by Fr. Jim Betzen, C.PP.S., Pastor, St. Mary’s Church in Ottumwa, Iowa
In January of 2011, I attended the Maryknoll Pilgrimage retreat, where we visited the shrines of the Central American martyrs. Joining other priests, brothers and deacons from the United States, I arrived at the Maryknoll house in Guatemala, where we were welcomed and heard stories of the ministry of the Maryknoll missionaries. The retreat was visits from those who worked with the martyrs.
Our tour took us to many shrines where the Central American martyrs who gave their lives are commemorated, including Archbishop Oscar Romero’s shrine and martyrdom site, and shrines to Sisters Maura Clarke, Ita Ford, Dorothy Kazel, and lay volunteer, Jean Donovan. We visited the Central American University, where six Jesuit professors were martyred for their teaching about human rights and visited a museum dedicated to the martyrs, including Fr. Rutilio Grande, whose death prompted Archbishop Romero to become more involved with protecting his people against the military. In Guatemala, we visited the village of San Lucas and later, the village of Santiago Atitlán; the area where Fr. Stanley Rother, a priest from Okarche, Oklahoma, who worked tirelessly as pastor to further the development of his parishioners, who returned to his parish after escaping assassination once and later was shot and died in his rectory. We visited the tomb of auxiliary Bishop Juan Jose Gerardi, author of Nunca Mas (Never Again), who led the truth-finding commission after the long civil war, implicating the military in war crimes. We visited the house and garage where Bishop Gerardi was bludgeoned to death.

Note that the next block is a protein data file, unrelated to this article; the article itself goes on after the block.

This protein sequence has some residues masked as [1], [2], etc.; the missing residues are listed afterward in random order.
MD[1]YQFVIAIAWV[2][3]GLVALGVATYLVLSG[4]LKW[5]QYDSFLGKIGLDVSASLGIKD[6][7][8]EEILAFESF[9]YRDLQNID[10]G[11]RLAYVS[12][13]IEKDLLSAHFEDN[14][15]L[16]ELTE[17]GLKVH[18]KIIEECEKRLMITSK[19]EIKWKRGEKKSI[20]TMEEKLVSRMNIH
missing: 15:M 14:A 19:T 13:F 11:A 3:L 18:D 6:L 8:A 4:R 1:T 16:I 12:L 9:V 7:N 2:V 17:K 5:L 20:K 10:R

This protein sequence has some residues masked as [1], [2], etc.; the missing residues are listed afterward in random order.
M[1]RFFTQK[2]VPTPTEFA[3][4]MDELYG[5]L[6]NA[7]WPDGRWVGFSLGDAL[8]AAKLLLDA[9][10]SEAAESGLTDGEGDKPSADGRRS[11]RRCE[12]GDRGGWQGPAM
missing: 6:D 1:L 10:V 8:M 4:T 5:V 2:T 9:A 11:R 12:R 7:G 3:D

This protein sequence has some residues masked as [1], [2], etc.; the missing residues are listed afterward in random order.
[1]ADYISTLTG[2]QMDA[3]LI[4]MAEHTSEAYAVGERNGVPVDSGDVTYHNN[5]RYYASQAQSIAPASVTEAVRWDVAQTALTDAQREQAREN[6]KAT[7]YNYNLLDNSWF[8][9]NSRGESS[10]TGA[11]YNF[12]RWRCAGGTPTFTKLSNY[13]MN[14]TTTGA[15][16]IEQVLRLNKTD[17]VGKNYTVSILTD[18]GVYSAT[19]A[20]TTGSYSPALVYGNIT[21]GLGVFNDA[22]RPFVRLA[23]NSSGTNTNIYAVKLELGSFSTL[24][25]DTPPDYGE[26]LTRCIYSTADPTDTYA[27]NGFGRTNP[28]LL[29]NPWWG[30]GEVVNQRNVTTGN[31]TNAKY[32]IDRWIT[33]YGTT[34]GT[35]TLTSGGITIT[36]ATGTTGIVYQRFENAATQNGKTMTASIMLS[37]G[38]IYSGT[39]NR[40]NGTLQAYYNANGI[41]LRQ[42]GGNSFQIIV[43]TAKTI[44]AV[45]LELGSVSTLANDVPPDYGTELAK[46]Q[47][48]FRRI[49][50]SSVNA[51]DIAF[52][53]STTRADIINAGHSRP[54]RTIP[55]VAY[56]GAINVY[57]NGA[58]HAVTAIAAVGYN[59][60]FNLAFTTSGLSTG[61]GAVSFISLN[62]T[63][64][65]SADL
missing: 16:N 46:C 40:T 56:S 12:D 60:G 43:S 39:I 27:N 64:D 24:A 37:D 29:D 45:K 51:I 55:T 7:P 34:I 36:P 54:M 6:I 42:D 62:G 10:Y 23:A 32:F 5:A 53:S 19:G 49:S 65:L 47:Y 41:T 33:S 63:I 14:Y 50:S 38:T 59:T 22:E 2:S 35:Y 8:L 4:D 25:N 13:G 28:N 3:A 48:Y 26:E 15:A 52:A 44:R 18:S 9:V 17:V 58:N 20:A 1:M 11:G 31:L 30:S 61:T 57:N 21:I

The last few days, we returned to the Maryknoll house and heard the stories of the Maryknoll missionaries and their ministry with the poor and struggles with the military during the civil war.
There are several lessons this retreat offered. First of all, we are called to global concern for the human rights of all peoples and awareness that human rights violations continue today. We must be vigilant citizens of our own country, telling our elected officials we support human aid over military aid, and that we do not want our country to support foreign governments that oppress and deny its citizens basic protection and human rights. Our national interests must always be measured against the welfare of the citizens of these countries. For us who encounter immigrants, hopefully we seek the truth rather than form biased opinions. We must always ask why people would leave their homes and extended families to come to a foreign land where life will be difficult. Most immigrants come to our country and our communities to escape poverty, oppression and/or violence. Another measure is to learn as much as we can from documentaries on TV and Internet about injustice throughout the world. Finally, we must always pray for victims of injustice and oppression. We can also pray for more leaders like the martyrs of Central America who worked for the advancement of the poor.